The Cole Inquiry into the Australian Wheat Board (AWB) scandal has once again put a spotlight on the complex relationship between Ministers, their political advisors and public servants.
While Government Ministers struggle to recall just what happened to the dozens of warnings they were sent about Iraqi kickbacks, many in the community are wondering just what is happening to public administration in this country.
By international standards Australia has an excellent Public Service, free from the corruption and maladministration that plague the public sector in other countries.
This can be attributed to three features of Australian Government.
The first is the professionalism and ethics of individual public servants. Second is the legal framework on which it is based, including the Public Service Act, the APS Values, the APS Code of Conduct and merit-based appointment and promotion. Third is our model of responsible government, inherited from Westminster. It holds Ministers accountable to Parliament, and to the electorate, for the actions of the Executive Government.
These features are the foundation upon which our system is built. But when they are eroded, the whole edifice of Government can start to look shaky.
There is a common thread running through recent public service crises such as AWB and the Children Overboard scandal — the ill-defined role of Ministerial advisors.
The size and influence of Ministerial offices has increased under successive Governments. Since 1983, the number of ministerial advisers in Canberra has virtually doubled from 207 to around 400 today.
Traditionally, contact between the elected Government and the Public Service occurred directly between the Minister the Department Head or Deputy.
Increasingly, more direct contact is being made by Ministerial staffers — both formally and informally — to relatively junior officers within Departments.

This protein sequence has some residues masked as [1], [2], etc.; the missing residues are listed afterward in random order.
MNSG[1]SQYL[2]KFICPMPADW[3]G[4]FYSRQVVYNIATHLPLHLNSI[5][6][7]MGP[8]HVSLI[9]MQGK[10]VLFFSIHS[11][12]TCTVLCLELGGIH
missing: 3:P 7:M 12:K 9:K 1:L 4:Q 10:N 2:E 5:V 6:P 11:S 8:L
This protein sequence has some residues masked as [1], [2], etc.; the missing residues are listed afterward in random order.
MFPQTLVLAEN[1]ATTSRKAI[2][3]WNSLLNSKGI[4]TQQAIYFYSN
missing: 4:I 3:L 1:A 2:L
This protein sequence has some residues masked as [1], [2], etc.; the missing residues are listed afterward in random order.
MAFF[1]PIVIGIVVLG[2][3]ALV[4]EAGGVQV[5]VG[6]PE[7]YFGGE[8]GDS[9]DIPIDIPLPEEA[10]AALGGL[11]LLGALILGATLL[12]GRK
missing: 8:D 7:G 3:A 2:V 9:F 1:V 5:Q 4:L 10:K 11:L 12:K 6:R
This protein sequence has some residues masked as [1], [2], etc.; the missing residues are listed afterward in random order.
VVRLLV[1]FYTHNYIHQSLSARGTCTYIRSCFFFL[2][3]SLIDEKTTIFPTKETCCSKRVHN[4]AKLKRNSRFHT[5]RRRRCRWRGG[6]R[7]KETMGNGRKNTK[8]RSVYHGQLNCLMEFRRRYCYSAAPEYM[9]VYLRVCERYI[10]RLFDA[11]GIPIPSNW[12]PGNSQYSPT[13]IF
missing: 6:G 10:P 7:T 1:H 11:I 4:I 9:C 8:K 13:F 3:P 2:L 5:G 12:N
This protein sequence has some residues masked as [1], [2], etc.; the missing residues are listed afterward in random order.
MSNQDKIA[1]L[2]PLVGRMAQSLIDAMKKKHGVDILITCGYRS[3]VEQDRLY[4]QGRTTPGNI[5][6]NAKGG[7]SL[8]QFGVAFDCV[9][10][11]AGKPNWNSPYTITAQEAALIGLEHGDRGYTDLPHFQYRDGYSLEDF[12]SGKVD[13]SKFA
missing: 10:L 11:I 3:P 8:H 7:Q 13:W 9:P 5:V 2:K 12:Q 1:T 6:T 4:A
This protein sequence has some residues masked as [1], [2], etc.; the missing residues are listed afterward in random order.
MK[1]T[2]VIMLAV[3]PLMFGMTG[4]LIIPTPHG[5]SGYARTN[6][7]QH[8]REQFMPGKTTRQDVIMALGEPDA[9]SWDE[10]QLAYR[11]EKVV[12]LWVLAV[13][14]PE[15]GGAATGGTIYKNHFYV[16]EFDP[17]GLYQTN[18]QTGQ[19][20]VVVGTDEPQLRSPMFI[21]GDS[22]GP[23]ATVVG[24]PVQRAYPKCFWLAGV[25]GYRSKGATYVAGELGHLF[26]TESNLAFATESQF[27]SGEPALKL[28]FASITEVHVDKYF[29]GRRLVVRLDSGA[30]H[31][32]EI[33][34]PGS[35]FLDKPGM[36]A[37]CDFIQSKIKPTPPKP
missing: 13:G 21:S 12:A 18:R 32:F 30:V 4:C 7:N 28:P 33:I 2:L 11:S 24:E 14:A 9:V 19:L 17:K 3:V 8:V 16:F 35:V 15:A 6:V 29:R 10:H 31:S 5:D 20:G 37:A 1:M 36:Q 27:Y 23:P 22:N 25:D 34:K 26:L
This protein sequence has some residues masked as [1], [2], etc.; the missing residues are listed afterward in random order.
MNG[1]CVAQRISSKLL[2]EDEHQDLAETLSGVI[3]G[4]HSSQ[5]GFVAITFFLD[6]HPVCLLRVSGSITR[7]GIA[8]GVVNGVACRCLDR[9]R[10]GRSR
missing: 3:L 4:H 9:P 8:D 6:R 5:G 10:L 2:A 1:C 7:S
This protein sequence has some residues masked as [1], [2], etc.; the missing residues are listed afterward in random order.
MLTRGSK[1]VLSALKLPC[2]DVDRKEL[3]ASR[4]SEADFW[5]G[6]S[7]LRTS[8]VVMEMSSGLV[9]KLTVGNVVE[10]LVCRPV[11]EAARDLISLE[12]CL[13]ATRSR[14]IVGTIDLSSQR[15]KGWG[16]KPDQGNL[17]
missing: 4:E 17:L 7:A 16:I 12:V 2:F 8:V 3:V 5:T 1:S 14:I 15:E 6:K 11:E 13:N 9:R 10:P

This practice has become a key conduit for communication between the Minister and the Public Service.
Clearly, modern Government is more complex, and moves faster than it did when many Public Service conventions were established. It is neither realistic nor fair to assume a Minister will have direct knowledge of everything that is going on in his or her portfolio.
The same is true of modern politics where all players are subject to scrutiny by a 24/7 media with an insatiable appetite for news. Ministerial advisors are a part of the response to increased workloads and expectations.
But a few crucial distinctions have to be made.
Ministerial advisors are not public servants. They are not bound by the PS Act, the Code of Conduct or the APS Values. While most are no doubt smart, able and committed, they are not appointed on the basis of merit or transparency.
They are political appointments and their principle role is to advise the minister and, importantly, protect his or her political interests.
These days you don’t have to delve too deeply into the Public Service to see how Ministerial staff skillfully erect firewalls between their Minister and the Department to create the wriggle room needed for plausible deniability.
Advisors can be used as an effective means of protecting the political interests of the Minister, even if means ‘taking a hit’ for the team. Take a bow Graeme Morris; the Prime Minister’s former Chief of Staff to who fell on a sword in 1997, following the ‘travel rorts’ affair.
So are the conventions of responsible government and the regulation of public administration keeping pace with these changes?
Obviously we can’t turn back the clock. But neither can we allow the effectiveness of our Public Service and the hard won reputation of individual public servants, to be diminished.
Ultimately the unchecked politicisation of the Public Service threatens Australia’s reputation as an open, transparent and democratic society, free from the cancer of corruption.
So what can be done?
Firstly there needs to be far greater transparency in the appointment and role of Ministerial staffers. The public has a right to know who these people are, where they have come from, and what their role is.
Secondly, after they are appointed, Ministerial advisors should be required to comply with a Code of Conduct. This code should be compatible with the APS Code, but reflect the different role that Ministerial advisors play.
While these proposals don’t address all the challenges facing public administration in Australia, they would be a good start.
With such measures in place, we could then turn our attention to other public governance issues such as appropriate post-employment restraint for Ministers, and more transparency and due diligence for Public Sector Board appointments.